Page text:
If you could vote to reduce your taxes by about 25 percent, but doing so meant you would be responsible for almost doubling what your neighbor pays, what would you choose?
And what if there were no guarantees your leap of faith would end up saving you much of anything at all?
That’s the dilemma faced by voters in the Orleans County village of Medina, 43 miles west of Rochester, where residents will head to the polls later this month to weigh in on dissolving their local government.
Proponents say a “yes” vote will lead to lower taxes without a sacrifice of essential services.
“The village is an extra entity over the towns and the village residents not only support the village government, but the town’s as well,” said Andrew Meier, Medina’s mayor and an outspoken supporter of dissolution. “The village residents end up double taxed by merely existing as a village, and we need that extra level to go away.”
But opponents say village taxes won’t actually be reduced much if the vote goes through, and if it does, there is no way to avoid cuts to services.
“People voting for this have to be willing to lose the services they’ve come to rely on,” said Mary Woodruff, Town Board member in Ridgeway. If the village dissolves, it would be absorbed into the towns of Ridgeway and Shelby. “Or, if those services are available they will have to pay special district taxes, so don’t be swayed by talk your taxes will go down by $500 because nobody’s mentioning all these special districts.”
Gov. Andrew Cuomo has been beating the drum of consolidation since his days as attorney general, with calls for residents to take matters into their own hands and force the combination some of the thousands of different government entities that each collect taxes from New Yorkers — towns, villages and school districts. Our notoriously high property taxes are often cited as a driving force behind stagnation in job growth and the exodus of residents to states where the taxes are lower.
“In the western and northern parts of the state in particular, the cost of government is high,” said Tim Hoefer, executive director of the Empire Center for New York State Policy. His group advocates for government cost savings via streamlining, whether through shared services, dissolution or consolidation. “They are sort of supporting a system that was built for a population that no longer exists; we have large governments and small populations and they haven’t right-sized themselves.”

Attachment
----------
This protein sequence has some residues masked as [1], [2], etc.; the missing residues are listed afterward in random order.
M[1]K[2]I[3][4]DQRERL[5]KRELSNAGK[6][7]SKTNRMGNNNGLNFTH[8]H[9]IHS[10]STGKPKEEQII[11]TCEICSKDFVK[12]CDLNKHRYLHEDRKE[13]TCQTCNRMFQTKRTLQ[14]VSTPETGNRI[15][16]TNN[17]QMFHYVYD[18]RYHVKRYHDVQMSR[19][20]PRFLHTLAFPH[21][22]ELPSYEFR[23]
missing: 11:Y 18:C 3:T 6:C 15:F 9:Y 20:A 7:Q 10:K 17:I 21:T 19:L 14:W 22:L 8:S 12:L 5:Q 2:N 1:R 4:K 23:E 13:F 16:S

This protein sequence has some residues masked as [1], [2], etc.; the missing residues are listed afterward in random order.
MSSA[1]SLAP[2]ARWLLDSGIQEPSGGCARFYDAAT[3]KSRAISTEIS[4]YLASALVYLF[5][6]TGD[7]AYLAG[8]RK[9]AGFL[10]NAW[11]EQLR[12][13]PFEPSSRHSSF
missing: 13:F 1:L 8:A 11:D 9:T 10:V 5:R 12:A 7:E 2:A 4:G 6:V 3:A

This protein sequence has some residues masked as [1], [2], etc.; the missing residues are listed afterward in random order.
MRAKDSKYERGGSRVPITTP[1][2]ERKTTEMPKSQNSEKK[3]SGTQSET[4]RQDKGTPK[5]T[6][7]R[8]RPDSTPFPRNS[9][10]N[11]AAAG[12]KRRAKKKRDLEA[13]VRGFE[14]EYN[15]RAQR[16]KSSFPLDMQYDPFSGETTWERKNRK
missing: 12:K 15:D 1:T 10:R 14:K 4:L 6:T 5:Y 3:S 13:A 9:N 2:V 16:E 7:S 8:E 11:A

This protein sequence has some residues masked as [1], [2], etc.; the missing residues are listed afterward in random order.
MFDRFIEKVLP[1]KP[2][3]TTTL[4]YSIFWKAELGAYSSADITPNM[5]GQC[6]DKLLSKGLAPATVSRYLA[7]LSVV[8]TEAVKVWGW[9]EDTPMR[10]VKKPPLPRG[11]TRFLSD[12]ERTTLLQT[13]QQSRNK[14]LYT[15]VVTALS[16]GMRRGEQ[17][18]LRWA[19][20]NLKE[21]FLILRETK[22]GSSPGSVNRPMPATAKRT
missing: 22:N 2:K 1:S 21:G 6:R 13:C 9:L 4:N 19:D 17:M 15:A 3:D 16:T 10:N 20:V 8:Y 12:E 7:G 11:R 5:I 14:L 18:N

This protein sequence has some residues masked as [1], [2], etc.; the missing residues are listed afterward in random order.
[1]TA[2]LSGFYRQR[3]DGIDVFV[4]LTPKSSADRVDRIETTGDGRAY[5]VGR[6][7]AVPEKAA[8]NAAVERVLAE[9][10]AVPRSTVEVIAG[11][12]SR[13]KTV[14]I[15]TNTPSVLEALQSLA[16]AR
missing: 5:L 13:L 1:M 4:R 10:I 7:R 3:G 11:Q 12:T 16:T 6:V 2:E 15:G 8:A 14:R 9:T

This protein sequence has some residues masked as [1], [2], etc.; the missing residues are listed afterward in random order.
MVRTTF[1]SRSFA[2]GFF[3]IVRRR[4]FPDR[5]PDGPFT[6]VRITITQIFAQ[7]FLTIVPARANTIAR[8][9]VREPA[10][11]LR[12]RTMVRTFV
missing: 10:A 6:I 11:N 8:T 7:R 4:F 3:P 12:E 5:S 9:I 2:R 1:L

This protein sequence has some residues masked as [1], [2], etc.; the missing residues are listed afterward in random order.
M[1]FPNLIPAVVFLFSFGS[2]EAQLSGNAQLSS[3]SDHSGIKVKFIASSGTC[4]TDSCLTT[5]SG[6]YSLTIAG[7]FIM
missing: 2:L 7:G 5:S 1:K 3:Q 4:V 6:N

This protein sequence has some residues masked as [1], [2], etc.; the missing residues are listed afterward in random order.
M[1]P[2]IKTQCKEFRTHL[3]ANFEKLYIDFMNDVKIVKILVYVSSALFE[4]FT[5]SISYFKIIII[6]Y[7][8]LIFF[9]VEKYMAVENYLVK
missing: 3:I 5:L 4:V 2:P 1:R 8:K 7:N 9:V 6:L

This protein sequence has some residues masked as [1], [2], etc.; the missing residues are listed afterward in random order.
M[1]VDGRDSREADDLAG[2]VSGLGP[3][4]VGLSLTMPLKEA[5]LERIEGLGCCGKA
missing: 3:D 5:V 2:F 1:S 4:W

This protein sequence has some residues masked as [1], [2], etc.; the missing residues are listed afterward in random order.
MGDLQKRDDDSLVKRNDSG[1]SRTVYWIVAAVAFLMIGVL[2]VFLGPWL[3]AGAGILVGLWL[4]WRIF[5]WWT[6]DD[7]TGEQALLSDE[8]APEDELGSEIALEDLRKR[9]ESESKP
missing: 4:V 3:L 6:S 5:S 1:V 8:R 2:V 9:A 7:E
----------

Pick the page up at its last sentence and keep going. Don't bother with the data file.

Nearly 50 village governments have dissolved in the state since 1921, with 10 of those happening within the past five years, according to the Empire Center. Voters have approved about one-third of all dissolutions up for referendum since a greater state push in 2008.
“Is dissolution a catch-all for everyone? No,” said Hoefer. “But it’s encouraging to see anyone looking it as an option, it certainly seems to make sense for taxpayers in a village who seem to be carrying a disproportionate amount of tax.”
The upcoming vote on whether or not to dissolve the village of Medina has sparked controversy that’s playing out across the pages of Facebook, where dueling information pages vie for attention, has spurred the two towns to hire a public relations firm and led to the opening of a Main Street storefront touting that “This Village Matters.”
Heavy tax burden
Amid all the uncertainty, this much is fact: the property tax burden for Medina residents is incredibly high. Homeowners in the 6,000-resident village pay a cumulative tax rate (town, village, county and school taxes) of more than $54 per $1,000 of assessed property value. That’s one of the highest rates in this region, already renowned for having the highest property taxes as a percentage of home value in the nation. By way of comparison, Brockport residents pay the highest combined tax rate in Monroe County, approximately $49 per $1,000. In the Finger Lakes region, the median combined rate is about $35.
When you put government on top of government on top of government, costs can add up. Teasing cost savings out of New York’s onion of governments has been a priority of the Cuomo administration, and the state now offers financial assistance to municipalities to study the pros and cons of dissolution or consolidation.
Most recently, Lyons in Wayne County studied dissolution with a $50,000 grant after voters approved transfer of village services to the Town of Lyons in March 2014. That village becomes defunct on Dec. 31, 2015. Dissolution study grants went out this summer to Salem in Washington County and Prospect in Oneida County.